“In theory BIM and IPD will provide improved quality of outcomes. But that improvement doesn’t necessarily include better architectural outcomes. It does include reduced time, reduced co-ordination mistakes, the ability to model alternative scenarios. But those scenarios are not necessarily ones involving improving architectural design. As only one member of a collaborative team, it is unlikely the team will appreciate the advantage of letting the architects work through design alternatives. Contrast that with current practice where the architect spends most of the early stages of a project doing just that.”- Antony McPhee

For more thoughts on why architects should become more TECHNICALLY competent, for the sake of DESIGN, see the following:

Ron Geren’s blog post “Towards a More Irrelevant Architect”

Walter Scarborough’s “Specifying Mediocrity? Without a Technical Foundation, Design is on Shaky Ground”

My blog post “Architects, Take Back the Reins!”

And, finally, a paper by Dr. Kevin Burr that explains why a future full of IPD is likely inevitable: “Moving Toward Synergistic Building Delivery and Integration”  (scroll down the page to find the paper).

I have not experienced an IPD project, so, even more than usual, I welcome your comments on this post.

Why Does My Spec Writer Ask So Many Annoying Questions?

Many full-time specifiers were project architects at some point. We’ve been in your shoes. We are thinking about ourselves in your future shoes, a few months from now, during construction. That’s why we ask you all these questions during the Construction Documents phase.

How do spec writers keep all these questions in their heads?

Well, they’re not always bouncing around in our heads. When we use our master spec sections to prepare project specification sections, we get prompted to think about many little details of construction, spanning a range from bidding to layout, rough construction, finished construction, to warranties and life cycle maintenance. We also think about sequencing, and how things will all get put together, a little more than some other members of the design team do.

But I still have design work, and other stuff to do right now, during CDs. Why do I have to think about these questions now? Why can’t we just address these things in the field?

The process of writing a spec section, much like the process of drawing a construction detail, is part of the process of design. Your spec writer is a design professional, just as your consulting engineers are.

Sometimes spec writers think a little bit like estimators – when we look at product data and specification masters, we consider different product options and selections that need to be made. That’s one reason we ask the project architect questions. We don’t want you to have to make these selections during the submittals part of construction. We want to specify it now. Why? It’s not because we’re control freaks, and it’s not that we’re so concerned about your work load during construction contract administration (although some of us might be control freaks, and I personally am concerned about my architect-clients’ work load during construction). We want to spec these things now because now, during CDs, is the right time.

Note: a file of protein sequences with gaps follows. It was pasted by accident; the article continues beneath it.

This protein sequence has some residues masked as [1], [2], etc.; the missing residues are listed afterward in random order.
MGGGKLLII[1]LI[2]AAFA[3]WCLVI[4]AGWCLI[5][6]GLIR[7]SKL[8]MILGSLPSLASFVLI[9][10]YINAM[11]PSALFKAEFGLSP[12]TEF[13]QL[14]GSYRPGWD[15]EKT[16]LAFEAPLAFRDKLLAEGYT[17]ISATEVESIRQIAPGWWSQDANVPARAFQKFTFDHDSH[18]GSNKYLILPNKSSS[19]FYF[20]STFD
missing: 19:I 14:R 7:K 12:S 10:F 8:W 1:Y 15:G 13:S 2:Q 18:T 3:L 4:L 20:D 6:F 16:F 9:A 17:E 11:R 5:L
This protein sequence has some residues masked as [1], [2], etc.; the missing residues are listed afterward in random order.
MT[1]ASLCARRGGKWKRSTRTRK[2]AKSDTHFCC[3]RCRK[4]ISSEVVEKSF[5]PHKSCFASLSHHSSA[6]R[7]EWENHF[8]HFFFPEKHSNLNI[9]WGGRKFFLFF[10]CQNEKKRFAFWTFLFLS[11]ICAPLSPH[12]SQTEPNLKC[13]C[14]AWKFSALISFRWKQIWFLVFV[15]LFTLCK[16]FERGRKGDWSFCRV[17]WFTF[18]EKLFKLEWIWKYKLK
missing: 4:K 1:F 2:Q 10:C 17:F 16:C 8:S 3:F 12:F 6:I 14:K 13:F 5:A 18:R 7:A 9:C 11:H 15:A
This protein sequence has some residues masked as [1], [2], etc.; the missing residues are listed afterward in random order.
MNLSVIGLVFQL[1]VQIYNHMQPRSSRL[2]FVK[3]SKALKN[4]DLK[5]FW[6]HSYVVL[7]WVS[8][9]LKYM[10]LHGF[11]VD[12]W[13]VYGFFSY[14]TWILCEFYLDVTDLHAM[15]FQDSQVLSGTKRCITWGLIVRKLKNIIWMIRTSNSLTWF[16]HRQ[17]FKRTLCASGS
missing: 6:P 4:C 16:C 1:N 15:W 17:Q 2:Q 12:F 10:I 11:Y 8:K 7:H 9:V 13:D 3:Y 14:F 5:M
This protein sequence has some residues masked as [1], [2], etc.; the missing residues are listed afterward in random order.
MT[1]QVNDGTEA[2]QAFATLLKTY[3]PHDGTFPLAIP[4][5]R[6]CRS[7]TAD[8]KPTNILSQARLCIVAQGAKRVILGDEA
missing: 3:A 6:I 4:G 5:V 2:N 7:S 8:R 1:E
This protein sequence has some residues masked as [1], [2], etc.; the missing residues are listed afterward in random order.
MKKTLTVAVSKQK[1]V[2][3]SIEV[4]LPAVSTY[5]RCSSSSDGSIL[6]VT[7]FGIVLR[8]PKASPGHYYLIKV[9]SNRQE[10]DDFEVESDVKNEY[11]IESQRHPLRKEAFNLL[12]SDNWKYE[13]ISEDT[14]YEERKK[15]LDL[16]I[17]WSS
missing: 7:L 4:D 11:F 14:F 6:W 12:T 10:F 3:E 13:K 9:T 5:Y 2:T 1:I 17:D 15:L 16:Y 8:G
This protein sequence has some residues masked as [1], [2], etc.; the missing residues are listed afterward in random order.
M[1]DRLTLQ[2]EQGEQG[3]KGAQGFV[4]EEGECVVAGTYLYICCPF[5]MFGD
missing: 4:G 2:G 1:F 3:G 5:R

Some product options are standard and others cost more. We’d rather specify the color you want, now, before the contract is signed, so that there won’t be extra costs in the form of change orders for silly things like colors that are more expensive than the color group the contractor was expecting (and priced).

Sometimes we think like installers or subcontractors. We might ask questions about whether the owner wants vinyl tiles to be under the casework, or to butt to the casework. This is something that might be in spec sections for casework and for vinyl tile. Someone needs to make the owner’s expectations explicitly clear to the contractor. The owner might not care. But the owner might care – the project architect should ask the owner.

Things that ought to be addressed during CDs, and aren’t, often end up costing the owner more money, end up costing the architect more time (and therefore burning through more fee and therefore reducing the firm’s profit) and end up causing the general contractor more stress, because of having to obtain a price on documents that aren’t really complete, and having to then address (argue about) discrepancies between what was actually desired (but not specified clearly) and what was priced (based on fair assumptions).

SOMEBODY HAS TO ADDRESS THESE ISSUES. The most qualified person, and the person who might actually be legally obligated, to address these issues, is the architect. The contractor often ends up making these decisions, and it’s not always the way the owner or the architect would have liked it – it’s better to explain how you’d like it, so the contractor knows, instead of letting him do it however he decides, and then asking for it to be redone later. Redoing things costs the owner extra money.

THE ISSUES HAVE TO BE ADDRESSED AT SOME POINT. They will not just go away. The time to address these things is during construction documents phase, when everything can be considered together before it’s too late. (Before it’s too late to make necessary changes to other things in order to get everything to turn out the way you envision. Nothing in design and construction can be considered in a vacuum. Everything affects, and is affected by, other things.) Try to address everything now, and you’ll have fewer surprises during construction.

Your spec writer is thinking about these relationships between building elements right now, and has taken the time to ask you the questions, and wants to write the specs in such a way that your intent can be achieved during construction.

Take the time now, read your spec writer’s provoking emails now, think through everything now, ask your spec writer questions now, and get all those design decisions made now, so that you’re not scrambling later, under the gun, in the field, during construction.

This is what the sophisticated owner expects.